The NHL's most recent lockout—the league's third since the 1994--95 season—came to a merciful end early on Sunday morning when commissioner Gary Bettman and players' association head Don Fehr announced they had settled on the framework of a new collective bargaining agreement. Here's how hockey's drawn-out labor struggle, which wiped out nearly half the season, compared with the recent Congressional negotiations on matters of even greater importance.
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January 14, 2013
Fiscal Cliff: $650 billion
President's first proposal was for $1.55 trillion in new tax revenue; GOP countered with proposal for $850 billion in new revenue.
NHL Lockout: $462 million
Owners wanted to cut the players' share of the NHL's $3.3 billion in revenue from 57% to 43%.
Roots of Conflict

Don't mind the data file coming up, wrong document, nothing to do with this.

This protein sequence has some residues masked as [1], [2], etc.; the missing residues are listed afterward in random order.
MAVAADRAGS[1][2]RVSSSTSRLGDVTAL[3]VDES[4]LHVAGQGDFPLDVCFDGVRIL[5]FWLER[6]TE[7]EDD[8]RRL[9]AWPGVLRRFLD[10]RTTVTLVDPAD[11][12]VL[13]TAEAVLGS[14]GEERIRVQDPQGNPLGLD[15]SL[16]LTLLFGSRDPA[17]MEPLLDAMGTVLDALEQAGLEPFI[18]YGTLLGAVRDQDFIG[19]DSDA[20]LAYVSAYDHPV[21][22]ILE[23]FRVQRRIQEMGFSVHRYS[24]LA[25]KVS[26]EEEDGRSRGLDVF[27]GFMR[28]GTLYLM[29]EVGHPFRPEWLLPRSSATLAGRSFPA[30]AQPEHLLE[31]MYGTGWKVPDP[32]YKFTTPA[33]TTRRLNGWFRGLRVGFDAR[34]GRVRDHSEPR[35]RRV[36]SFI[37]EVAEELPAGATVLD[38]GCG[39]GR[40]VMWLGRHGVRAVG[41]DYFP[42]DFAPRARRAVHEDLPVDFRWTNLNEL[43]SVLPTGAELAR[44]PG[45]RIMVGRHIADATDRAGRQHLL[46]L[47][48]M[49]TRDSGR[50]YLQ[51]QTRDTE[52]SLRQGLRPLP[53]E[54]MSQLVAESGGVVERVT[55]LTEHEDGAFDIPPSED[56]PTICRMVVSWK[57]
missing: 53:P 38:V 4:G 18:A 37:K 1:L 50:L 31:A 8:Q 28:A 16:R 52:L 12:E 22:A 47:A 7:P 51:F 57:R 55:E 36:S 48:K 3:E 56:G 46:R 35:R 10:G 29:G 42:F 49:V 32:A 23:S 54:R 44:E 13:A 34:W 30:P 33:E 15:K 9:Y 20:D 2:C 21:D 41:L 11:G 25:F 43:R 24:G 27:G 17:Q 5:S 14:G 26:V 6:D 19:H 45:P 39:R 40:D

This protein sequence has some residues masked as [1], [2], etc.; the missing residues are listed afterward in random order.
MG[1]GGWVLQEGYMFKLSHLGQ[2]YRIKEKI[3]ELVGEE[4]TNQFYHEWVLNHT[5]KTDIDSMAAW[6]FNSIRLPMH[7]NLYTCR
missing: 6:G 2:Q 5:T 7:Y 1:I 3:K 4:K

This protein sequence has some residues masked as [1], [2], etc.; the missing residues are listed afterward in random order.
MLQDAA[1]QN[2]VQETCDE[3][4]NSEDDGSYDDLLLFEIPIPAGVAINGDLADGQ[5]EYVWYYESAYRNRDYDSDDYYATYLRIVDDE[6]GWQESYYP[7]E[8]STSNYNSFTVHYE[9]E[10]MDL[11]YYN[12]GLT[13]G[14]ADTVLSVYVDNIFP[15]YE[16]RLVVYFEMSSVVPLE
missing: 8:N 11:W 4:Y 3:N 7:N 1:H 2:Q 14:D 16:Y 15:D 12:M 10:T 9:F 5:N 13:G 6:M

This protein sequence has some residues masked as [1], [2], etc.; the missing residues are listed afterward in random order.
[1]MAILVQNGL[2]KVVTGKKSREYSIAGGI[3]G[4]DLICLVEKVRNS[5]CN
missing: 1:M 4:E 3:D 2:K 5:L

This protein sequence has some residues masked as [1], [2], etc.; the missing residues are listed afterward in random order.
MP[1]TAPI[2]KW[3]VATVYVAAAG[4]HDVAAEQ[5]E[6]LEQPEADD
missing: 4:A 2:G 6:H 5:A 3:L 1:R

Fiscal Cliff: In December 2010, Congress extended the Bush tax cuts through Dec. 31, 2012.
NHL Lockout: In July 2005, the NHL and NHLPA agreed on a salary cap of $39 million, as players accepted a 24% salary rollback.
This is not class warfare. It's math.
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Length of Negotiations
Fiscal Cliff: John Boehner, speaker of the House, to Senate majority leader Harry Reid: "Go f--- yourself."
NHL Lockout: Panthers winger Kris Versteeg: "... you got to cut out the cancers, and ... [deputy commissioner] Bill Daly and Bettman, they've been looting this game for far too long."